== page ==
Eleven-year-old Shayna McCormack has never been to Israel. But for a day, she got a taste of what it is like.
Monday afternoon, teachers, parents and students at the Hebrew Academy, a Jewish day school, transformed the playground into a pseudo-Israeli market--with signs in Hebrew, backdrops of the Western Wall hanging behind carnival booths, and teachers and students alike speaking only in Hebrew . . . at least as much as they could.
The festival was the idea of parent Molly Weinberg, who figured re-creating an Israeli carnival--complete with the unique sound of its language--was a way to make Hebrew and the culture more meaningful to the children.
"It's helping with my Hebrew," said McCormack, a sixth-grader from Yorba Linda. "It's an important part of our religion, it's special. I want to go (to Israel) so bad."
The 200 first- through sixth-grade students ran from booth to booth, carrying their workbooks to translate all the necessary English words--such as water gun and shoot --into Hebrew.
High school students mingled among booths to help youngsters stuck on particularly troublesome translations. (Those who refused to use Hebrew were sent to a "prison," where they were given time to learn the words in Hebrew).
"It's fun because it's my heritage," said sixth-grader Rebecca Zahabian, 11, of Huntington Beach as she busily sent a telegram to a friend telling her (in Hebrew) she didn't have to do her homework for the day. "I want to know the language of my religion and my heritage."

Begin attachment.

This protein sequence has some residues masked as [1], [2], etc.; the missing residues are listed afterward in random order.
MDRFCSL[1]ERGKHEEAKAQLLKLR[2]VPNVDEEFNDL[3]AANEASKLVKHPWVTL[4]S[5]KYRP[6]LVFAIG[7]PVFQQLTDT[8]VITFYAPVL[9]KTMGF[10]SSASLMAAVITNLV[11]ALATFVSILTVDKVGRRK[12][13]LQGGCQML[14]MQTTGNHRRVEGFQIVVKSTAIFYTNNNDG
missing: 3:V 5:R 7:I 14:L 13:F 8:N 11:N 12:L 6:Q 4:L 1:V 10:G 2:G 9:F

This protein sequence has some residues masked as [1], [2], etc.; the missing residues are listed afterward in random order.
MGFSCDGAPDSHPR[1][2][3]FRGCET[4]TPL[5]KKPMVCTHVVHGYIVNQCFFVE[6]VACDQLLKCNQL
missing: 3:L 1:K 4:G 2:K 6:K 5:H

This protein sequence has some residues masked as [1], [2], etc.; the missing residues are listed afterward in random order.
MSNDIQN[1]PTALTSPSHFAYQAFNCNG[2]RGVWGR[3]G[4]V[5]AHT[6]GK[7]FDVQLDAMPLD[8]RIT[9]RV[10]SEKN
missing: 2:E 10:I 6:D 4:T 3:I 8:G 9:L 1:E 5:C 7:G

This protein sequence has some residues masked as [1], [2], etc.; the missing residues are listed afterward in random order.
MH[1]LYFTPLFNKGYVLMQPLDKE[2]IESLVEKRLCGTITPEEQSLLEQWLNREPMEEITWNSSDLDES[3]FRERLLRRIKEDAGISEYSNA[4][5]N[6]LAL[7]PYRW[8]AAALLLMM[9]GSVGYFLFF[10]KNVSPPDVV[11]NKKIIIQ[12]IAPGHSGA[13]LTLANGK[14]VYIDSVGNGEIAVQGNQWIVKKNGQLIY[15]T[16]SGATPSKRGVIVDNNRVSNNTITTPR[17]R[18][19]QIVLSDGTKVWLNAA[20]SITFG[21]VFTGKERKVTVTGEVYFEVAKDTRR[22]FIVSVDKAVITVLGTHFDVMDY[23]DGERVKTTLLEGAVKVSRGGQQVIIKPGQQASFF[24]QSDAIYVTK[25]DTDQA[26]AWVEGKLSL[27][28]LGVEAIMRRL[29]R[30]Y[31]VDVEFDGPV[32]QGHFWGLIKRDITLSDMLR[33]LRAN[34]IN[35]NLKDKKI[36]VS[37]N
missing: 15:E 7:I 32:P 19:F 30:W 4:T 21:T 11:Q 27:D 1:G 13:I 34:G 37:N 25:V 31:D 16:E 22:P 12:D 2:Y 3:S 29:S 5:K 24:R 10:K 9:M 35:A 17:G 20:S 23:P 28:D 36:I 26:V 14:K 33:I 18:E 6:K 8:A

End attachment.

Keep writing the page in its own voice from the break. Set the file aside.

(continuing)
"Raque Evreet! (Only Hebrew)" yelled Weinberg to the scores of children shooting apples from one another's heads and getting hearts and balloons painted on their faces.
"They can hear, see and move," she said, as two boys yelled "slicha, slicha!" (excuse me, excuse me), hoping to get her attention. "As chaotic as it is, they won't forget it."
Rabbi Moishe Engel, vice principal of the academy, said that the school hoped to make the Hebrew language more alive for the children.
"We want them to remember it forever," Engel said. "Otherwise, unless they live in Israel, it is a dead language to them--learning Hebrew is part of what being Jewish is all about. This way they are learning things it takes weeks to get across--they have to say it so many times, by the end of the experience they walk out and say 'wow,' the language has become a part of them, and real."
After the carnival, Eran Feiganbaum, an Israeli magician who works at the Magic Castle in Los Angeles, did some tricks--including turning a dove into a large, fat rabbit.
Feiganbaum, who lives in Irvine, said teaching children Hebrew through magic is a treat.
"I teach kids Hebrew without them knowing they are learning," said Feiganbaum, who has lived in this country for two years. "I can teach them without being the policeman, and (using) the mystique of being a magician."
Children from across Orange County and Los Angeles send their children to the Hebrew Academy. Engel boasted that the success of its students during the last 25 years has earned it the nickname "Little Harvard."
"Parents who send their children here want to get a feel for the heritage, get a good Jewish experience along with excellence in education," Engel said.
"It's our belief that whatever we do should be an entire learning experience."